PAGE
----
How might a modern defender of womens rights respond to Defoe's "An Academy for Women?"
A modern defender of women's rights would be offended by this essay. Such a person would condemn it for having a condescending and sexist attitude towards women.
In modern times, most people (and certainly those who would be called "defenders of women's rights") believe that women have essentially the same sorts of mental abilities that men do. Defoe clearly does not believe this. Defoe's vision for women's education is one in which women are educated for the purpose of making them better companions and wives. In other words, he wants women to be better suited to please men. A modern view of women's education holds that the point of education is to allow women to pursue whatever sort of career they want. It is meant to enrich the lives of the women themselves, not to make them better wives.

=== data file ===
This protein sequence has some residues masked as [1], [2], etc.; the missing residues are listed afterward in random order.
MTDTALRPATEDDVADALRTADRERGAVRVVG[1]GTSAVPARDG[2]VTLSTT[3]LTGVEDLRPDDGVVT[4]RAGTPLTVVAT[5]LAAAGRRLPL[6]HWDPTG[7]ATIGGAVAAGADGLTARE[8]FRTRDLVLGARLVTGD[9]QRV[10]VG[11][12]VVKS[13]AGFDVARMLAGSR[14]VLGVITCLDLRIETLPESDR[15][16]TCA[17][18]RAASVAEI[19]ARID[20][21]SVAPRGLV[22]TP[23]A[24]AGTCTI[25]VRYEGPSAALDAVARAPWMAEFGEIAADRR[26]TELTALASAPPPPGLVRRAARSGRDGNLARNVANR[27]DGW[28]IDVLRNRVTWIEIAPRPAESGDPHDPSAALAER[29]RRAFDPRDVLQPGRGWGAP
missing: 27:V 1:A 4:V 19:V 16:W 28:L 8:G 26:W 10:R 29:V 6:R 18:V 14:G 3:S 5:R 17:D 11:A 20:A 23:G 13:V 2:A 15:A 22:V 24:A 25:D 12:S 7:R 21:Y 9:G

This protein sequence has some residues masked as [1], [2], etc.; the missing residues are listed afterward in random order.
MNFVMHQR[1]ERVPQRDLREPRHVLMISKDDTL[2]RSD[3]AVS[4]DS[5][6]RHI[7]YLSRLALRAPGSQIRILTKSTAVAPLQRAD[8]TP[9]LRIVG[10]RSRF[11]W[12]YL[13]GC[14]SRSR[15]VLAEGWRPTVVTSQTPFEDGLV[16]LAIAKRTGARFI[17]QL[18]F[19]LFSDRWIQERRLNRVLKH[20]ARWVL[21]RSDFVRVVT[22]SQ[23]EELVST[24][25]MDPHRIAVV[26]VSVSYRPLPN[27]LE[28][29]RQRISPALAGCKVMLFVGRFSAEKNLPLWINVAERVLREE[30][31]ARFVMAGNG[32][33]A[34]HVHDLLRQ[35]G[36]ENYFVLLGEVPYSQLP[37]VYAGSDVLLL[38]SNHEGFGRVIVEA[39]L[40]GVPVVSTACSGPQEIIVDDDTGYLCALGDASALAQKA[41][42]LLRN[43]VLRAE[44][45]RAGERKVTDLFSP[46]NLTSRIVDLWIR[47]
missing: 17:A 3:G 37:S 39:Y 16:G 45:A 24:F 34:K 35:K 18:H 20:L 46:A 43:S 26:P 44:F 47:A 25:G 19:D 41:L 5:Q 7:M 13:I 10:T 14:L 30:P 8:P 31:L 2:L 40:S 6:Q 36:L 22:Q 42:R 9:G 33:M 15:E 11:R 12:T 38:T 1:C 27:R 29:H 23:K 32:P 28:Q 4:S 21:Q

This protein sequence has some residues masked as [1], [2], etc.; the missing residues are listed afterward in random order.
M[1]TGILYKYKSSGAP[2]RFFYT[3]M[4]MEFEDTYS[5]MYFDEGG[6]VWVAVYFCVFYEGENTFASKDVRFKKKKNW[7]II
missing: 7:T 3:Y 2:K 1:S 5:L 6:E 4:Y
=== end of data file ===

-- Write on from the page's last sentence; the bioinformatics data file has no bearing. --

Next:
For this reason, a modern defender of women's rights (at least in the Western world) would be appalled by Defoe's attitudes.